Another example: Swedish Medical Center, HCA/Columbia transferred a little 22 month old girl of mine, who had three broken thoracic vertebrae and spinal cord swelling, to another hospital, defying COBRA/EMTALA rules and with lack of professionalism by their doctor. This resulted in an operation, contraindicated by all neurosurgeons at Swedish in peer review, which paralyzed her from the waist down forever. When I strongly complained, Swedish’s CEO (Margaret Sabin, whom I notice had a similar run-in later with a neurosurgeon in California), retaliated by breaking my trauma contract with the hospital.
    The fewer number of people who are allowed to get in between a doctor and his/her patient the better; we have third party payors now and their reviewers. Imagine letting the hospital (or large group) further control the pursestrings.
    My story (there are even more examples) as a whistleblower is the same as that of many other doctors across America…and usually with the same disastrous results for the doctor who fights the corporate-controlled hospital and their administrators.

  10. Brant Mittler MD JD says:

    Great post, Greg.
    The short answer is that Bill Frist gets to set health policy because he’s a rich guy from a rich family who was smart enough to figure out a way to game the laws and set the rules so that they could take their hospital holdings public, then private, then back to public making a lot of money in the process. He’s no different than the car dealers, home builders and Junior Leaguers who sit on hospital boards and have the ultimate say on how physicians like Karl Stecher get to practice. No nothings like Frist and the Junior League hospital board members need to get the credit for high hospital prices. That’s to feed the 7 figure exhorbitant salaries of the hospital CEO with their multiple tiers of administrators who do everything to silence opposition and whistleblowers thru their in house and outside counsel using the kangaroo court state and federal “peer review” statutes and case law. Hospital disruptive doctor “re-education committees” prosecute doctors in many instances for the real crime of potentially interfering with administrator pay or shareholder profits – but do so in the name of “quality.” Frist and his ilk ( add Schroeder of Robert Wood Johnson Foundation fame) won’t be happy until fee for service becomes fully changed to plea for service. Somehow they think it won’t affect their care. Frist and Schroeder and the editorial board of the NY Times know the best way to practice because they are rich enough to know best.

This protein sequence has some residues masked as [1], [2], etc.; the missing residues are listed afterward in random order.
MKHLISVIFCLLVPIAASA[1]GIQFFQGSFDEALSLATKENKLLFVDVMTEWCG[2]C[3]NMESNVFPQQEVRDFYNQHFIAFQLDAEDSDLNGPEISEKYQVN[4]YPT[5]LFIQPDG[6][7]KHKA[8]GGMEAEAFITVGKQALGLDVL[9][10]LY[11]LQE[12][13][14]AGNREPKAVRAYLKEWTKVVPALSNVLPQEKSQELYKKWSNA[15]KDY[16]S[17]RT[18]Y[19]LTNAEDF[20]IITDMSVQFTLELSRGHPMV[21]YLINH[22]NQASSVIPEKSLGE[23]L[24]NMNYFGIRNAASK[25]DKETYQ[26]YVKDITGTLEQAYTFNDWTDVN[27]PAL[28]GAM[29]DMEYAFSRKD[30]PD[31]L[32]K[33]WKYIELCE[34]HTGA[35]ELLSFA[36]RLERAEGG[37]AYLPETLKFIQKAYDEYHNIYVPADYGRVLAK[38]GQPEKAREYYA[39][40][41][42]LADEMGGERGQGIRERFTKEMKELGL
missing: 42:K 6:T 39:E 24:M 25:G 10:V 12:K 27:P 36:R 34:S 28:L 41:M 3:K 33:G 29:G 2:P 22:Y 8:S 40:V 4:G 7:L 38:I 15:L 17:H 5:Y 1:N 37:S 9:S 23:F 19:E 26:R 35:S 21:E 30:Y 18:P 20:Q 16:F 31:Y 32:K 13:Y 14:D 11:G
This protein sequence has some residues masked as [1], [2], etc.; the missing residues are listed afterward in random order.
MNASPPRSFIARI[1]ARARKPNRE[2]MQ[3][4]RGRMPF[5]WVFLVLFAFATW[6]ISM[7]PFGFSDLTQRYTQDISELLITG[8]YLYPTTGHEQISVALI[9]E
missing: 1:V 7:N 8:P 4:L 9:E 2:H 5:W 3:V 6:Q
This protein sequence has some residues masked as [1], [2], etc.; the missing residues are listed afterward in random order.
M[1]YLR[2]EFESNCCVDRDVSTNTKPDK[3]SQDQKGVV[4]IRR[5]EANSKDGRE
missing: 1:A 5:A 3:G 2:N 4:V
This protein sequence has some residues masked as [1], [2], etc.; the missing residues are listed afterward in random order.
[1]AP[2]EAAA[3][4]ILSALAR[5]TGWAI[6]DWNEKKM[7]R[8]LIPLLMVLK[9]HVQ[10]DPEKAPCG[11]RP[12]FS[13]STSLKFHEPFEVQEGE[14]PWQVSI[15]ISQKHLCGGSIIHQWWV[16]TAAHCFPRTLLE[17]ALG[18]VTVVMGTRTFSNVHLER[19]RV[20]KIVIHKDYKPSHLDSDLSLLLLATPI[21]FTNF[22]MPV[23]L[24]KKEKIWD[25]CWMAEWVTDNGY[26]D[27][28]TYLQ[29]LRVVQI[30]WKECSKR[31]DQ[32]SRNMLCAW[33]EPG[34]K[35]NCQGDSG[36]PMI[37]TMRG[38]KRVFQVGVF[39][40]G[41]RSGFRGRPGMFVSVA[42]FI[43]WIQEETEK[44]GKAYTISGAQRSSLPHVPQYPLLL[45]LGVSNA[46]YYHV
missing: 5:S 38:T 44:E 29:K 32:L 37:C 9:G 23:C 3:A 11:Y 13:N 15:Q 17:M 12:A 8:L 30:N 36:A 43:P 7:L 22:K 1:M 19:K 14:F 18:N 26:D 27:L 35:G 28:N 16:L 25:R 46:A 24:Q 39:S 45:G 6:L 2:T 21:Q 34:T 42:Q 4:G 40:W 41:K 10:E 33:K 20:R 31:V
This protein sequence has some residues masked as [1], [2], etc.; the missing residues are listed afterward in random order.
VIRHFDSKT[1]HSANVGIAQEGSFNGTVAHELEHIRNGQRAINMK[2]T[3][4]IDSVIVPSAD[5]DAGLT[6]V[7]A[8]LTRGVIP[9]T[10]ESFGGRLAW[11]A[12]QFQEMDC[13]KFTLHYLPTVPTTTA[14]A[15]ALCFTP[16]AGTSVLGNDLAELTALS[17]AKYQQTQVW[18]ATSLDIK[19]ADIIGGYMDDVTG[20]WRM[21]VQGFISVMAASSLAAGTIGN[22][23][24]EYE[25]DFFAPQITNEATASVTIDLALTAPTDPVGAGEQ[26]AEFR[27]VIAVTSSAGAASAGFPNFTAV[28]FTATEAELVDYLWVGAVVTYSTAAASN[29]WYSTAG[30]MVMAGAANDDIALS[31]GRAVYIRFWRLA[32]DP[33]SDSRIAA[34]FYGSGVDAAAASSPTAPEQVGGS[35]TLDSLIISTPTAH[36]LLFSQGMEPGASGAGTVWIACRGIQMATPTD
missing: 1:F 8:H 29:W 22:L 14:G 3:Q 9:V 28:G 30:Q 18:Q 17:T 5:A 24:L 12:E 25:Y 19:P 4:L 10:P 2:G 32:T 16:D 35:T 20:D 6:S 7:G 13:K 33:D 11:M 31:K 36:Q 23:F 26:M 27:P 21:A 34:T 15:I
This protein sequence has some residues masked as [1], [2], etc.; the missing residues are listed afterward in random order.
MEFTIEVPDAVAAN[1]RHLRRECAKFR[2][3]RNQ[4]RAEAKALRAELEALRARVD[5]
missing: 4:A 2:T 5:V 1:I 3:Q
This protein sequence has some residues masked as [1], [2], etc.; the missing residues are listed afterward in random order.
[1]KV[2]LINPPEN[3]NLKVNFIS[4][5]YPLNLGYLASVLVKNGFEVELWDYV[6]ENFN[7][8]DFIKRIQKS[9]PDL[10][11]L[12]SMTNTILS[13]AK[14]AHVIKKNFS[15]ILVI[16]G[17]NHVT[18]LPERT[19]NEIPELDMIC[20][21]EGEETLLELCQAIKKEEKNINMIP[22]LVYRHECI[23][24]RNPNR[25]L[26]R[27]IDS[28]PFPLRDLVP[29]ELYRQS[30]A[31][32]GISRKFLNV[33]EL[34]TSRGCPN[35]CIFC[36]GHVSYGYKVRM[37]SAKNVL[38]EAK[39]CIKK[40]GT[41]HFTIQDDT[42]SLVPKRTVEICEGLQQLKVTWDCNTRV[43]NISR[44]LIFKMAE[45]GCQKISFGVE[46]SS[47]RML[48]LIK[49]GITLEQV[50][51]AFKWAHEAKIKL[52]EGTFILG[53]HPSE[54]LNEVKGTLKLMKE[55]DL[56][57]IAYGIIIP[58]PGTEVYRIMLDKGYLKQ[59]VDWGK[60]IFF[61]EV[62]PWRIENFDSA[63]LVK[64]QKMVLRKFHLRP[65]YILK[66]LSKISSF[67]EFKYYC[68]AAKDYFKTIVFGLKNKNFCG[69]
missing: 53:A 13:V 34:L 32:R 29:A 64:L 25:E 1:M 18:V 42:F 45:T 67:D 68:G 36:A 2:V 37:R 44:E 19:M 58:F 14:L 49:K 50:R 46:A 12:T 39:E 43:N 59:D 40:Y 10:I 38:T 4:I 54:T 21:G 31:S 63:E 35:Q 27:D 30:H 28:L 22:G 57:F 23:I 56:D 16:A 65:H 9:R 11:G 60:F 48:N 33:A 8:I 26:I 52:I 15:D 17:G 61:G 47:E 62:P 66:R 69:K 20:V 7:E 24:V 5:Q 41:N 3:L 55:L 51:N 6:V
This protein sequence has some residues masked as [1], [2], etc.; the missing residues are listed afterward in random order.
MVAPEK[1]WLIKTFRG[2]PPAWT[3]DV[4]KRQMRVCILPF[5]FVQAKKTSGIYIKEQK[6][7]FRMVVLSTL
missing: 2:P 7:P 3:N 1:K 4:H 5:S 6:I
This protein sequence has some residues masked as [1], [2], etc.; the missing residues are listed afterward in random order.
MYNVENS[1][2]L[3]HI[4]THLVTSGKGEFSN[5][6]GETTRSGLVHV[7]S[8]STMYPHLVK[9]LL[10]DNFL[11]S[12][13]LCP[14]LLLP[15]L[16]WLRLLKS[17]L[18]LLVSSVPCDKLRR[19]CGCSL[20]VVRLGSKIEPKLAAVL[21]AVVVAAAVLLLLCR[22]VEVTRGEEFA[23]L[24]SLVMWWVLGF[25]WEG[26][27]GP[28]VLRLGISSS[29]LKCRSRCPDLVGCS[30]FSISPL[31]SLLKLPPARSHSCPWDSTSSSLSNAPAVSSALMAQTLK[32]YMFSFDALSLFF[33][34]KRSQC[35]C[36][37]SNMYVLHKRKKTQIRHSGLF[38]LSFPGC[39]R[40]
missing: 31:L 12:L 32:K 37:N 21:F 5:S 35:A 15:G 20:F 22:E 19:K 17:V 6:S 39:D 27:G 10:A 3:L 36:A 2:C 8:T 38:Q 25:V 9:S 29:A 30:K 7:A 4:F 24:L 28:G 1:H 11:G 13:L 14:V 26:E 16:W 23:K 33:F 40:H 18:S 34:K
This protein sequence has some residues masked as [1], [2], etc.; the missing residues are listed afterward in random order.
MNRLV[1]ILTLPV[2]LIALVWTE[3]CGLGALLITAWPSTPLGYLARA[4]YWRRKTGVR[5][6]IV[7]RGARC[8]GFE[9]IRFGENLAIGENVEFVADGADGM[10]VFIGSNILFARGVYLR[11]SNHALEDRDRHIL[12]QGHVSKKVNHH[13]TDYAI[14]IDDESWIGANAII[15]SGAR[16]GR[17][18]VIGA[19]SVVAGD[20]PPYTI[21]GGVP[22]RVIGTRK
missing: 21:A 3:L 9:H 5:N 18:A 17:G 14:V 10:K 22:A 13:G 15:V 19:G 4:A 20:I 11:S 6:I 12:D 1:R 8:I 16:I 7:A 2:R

11. Harley says: